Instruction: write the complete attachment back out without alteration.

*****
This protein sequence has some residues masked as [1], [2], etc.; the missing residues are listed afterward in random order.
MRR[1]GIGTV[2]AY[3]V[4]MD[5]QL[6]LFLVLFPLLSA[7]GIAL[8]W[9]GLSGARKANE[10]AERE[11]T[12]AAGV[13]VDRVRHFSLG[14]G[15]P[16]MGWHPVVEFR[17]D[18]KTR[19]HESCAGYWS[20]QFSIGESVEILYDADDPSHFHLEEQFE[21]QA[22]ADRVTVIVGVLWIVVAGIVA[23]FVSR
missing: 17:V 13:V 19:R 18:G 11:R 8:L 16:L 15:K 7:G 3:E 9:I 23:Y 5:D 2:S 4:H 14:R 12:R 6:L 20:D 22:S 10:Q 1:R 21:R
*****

This protein sequence has some residues masked as [1], [2], etc.; the missing residues are listed afterward in random order.
MRR[1]GIGTV[2]AY[3]V[4]MD[5]QL[6]LFLVLFPLLSA[7]GIAL[8]W[9]GLSGARKANE[10]AERE[11]T[12]AAGV[13]VDRVRHFSLG[14]G[15]P[16]MGWHPVVEFR[17]D[18]KTR[19]HESCAGYWS[20]QFSIGESVEILYDADDPSHFHLEEQFE[21]QA[22]ADRVTVIVGVLWIVVAGIVA[23]FVSR
missing: 17:V 13:V 19:R 18:G 11:R 8:L 16:L 15:K 7:G 3:E 9:I 23:Y 5:D 2:S 4:H 14:R 12:R 6:L 20:D 22:S 10:Q 1:R 21:R